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ERIC Number: EJ1092130
Record Type: Journal
Publication Date: 2013
Abstractor: As Provided
Teaching Beginning College Students with Adapted Published Research Reports
Klemm, William R.
Journal of Effective Teaching, v13 n2 p6-20 2013
This study used peer-reviewed published research reports to teach a seminar on learning and memory to first-semester college students. Complete reports (not summaries, reviews, or news reports) were re-written by this author to be more "student friendly" to college freshmen. These adapted published research reports (APRRs) retained original structure and key data but omitted references and tangential data while providing explanatory notes. Rather than lecturing the students about the papers, the approach was to engage students directly in scientific thinking by requiring them to work first individually and then as analysis teams to conduct a simulated peer review of the APRRs. To prod higher-level analysis, students were required to develop insightful answers to 21 scaffolding questions. All questions required critical thinking, and seven specifically called for creative responses. The questions prompted the students to think deeply about alternative approaches for testing, organizing and presenting results, meaning of the results, and the broader implications of the research. An end-of-course survey revealed that students regarded the experience positively. Most believed they learned more than they would have from lectures, had more interest in the subject matter, were less intimidated by research reports, grew in ability to comprehend research, and felt pride in realizing they could think at this level. This application of APRR seems to be a useful and engaging way to teach in a freshman seminar. Lessons learned include the need to provide more advance explanation about the nature of research in the field and more professor feedback on the students' simulated peer reviews. But, the results do lend support to the claim of others that APRRs can teach the nature of scholarship better than textbooks.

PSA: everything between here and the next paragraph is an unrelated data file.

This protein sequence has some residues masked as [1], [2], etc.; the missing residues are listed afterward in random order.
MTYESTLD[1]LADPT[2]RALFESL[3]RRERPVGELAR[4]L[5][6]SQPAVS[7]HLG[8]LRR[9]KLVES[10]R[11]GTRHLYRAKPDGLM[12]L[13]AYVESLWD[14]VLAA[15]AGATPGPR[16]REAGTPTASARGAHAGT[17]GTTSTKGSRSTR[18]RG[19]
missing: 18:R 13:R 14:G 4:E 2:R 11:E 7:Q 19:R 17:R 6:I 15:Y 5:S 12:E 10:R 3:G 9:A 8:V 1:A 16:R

Descriptors: College Freshmen, First Year Seminars, Research Reports, Teaching Methods, Scholarship, Peer Evaluation, Science Process Skills, Simulation, Critical Thinking, Scaffolding (Teaching Technique), Questioning Techniques, Student Surveys, Student Attitudes, Introductory Courses, Hypothesis Testing, Writing Assignments, Mastery Learning, Self Esteem, Learning Strategies, Self Evaluation (Individuals)
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Publication Type: Journal Articles; Reports - Research; Tests/Questionnaires
Education Level: Higher Education; Postsecondary Education
Authoring Institution: N/A
Grant or Contract Numbers: N/A